Farrell Rubenstein, one of JHF’s architects, honored
On August 26, JHF trustees paid tribute to former Jewish Healthcare Foundation Board Chair Farrell Rubenstein for his roles both in creating the foundation as a legacy organization to Montefiore Hospital, and for his strong leadership from 2000-2002 as its fourth chairman. Rubenstein will be honored on September 5 by the Jewish Federation of Pittsburgh with the prestigious Emanuel Spector Award, which recognizes individual contributions to local philanthropy.
"Farrell has been a part of the Jewish Healthcare Foundation's story since before the foundation officially existed," said Karen Wolk Feinstein, JHF President. Rubenstein was the chair of the University of Pittsburgh Board of Trustees' Health Sciences Committee in the late 1980s, a time when Montefiore Hospital was struggling financially. In autumn 1998, the leadership of both the university and hospital gathered to discuss its fate.
"The meeting went on for hours," Rubenstein recalled. "It became increasingly obvious that the hospital wasn't going to walk away ahead of the game. Finally, Montefiore board chairman Stanley Gumberg said, 'Why don't you buy us?'"
Gumberg and Rubenstein negotiated the sale. UPMC transferred $75 million to form the endowment of what was then called the Montefiore Foundation. As current JHF Chair
David Ehrenwerth recounted, Rubenstein was at one time or another on all sides of the transaction: in board leadership at Pitt, Montefiore and finally JHF. "That is quite unique." It took a special person to address community concerns during the sometimes-tense transition.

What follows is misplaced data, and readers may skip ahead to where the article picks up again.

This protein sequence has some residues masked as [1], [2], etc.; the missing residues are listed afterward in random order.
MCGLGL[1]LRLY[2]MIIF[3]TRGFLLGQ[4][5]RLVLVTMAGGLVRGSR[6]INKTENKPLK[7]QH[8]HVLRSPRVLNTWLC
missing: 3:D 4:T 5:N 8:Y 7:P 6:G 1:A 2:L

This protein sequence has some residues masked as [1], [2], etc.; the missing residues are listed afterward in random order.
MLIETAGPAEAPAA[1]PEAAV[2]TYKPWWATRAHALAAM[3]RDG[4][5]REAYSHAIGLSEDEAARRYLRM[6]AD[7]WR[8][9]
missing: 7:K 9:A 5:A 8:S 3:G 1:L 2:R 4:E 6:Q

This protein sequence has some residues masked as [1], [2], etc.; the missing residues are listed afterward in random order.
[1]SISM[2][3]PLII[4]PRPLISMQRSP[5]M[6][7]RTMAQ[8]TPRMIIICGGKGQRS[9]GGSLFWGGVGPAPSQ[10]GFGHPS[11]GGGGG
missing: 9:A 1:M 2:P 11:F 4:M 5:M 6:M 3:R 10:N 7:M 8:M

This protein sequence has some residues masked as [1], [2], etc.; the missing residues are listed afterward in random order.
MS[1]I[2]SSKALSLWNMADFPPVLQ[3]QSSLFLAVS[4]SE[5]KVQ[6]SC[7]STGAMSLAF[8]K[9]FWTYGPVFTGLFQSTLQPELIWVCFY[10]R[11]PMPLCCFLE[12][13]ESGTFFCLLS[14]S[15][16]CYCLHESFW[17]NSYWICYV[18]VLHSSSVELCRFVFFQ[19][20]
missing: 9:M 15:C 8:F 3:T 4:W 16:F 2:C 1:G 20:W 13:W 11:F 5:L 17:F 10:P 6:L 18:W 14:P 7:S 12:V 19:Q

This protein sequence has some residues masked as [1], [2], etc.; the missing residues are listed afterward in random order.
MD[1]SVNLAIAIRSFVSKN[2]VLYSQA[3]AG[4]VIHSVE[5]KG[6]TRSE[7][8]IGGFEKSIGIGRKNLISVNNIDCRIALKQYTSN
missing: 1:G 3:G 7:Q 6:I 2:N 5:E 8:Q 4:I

Feinstein detailed several major initiatives during Rubenstein's tenure as chair. These include establishing the foundation as a leader in healthcare workforce development, creating fellowships for graduate students, and launching Working Hearts, a cornerstone of the women's health agenda that lives on through WHAMglobal. JHF seeded the mental health court; now it is deeply involved in adolescent behavioral health through the 15217 initiative and other advocacy efforts. "The creation of Perfecting Patient Care University to address medical error sealed our leadership in work that still continues to this day," she said.
Jim Rogal recounted that his father, Alvin Rogal (JHF's first chair), spoke often of his respect for Rubenstein's leadership and wisdom, and often sought his advice and counsel.
Rubenstein said he is proud of his appointment of Rick Rosen to chair the investment committee. Under Rosen's leadership, the original JHF corpus ($45 million plus $30 million over five years) has grown into about $135 million, even though the foundation has provided more than that amount in disbursements over time.
As Ehrenwerth summed up: "We owe Farrell for our birth, our growth and our successful existence."
Quipped Rubenstein: "In the end it all worked out, but like in the Bible, it started with chaos."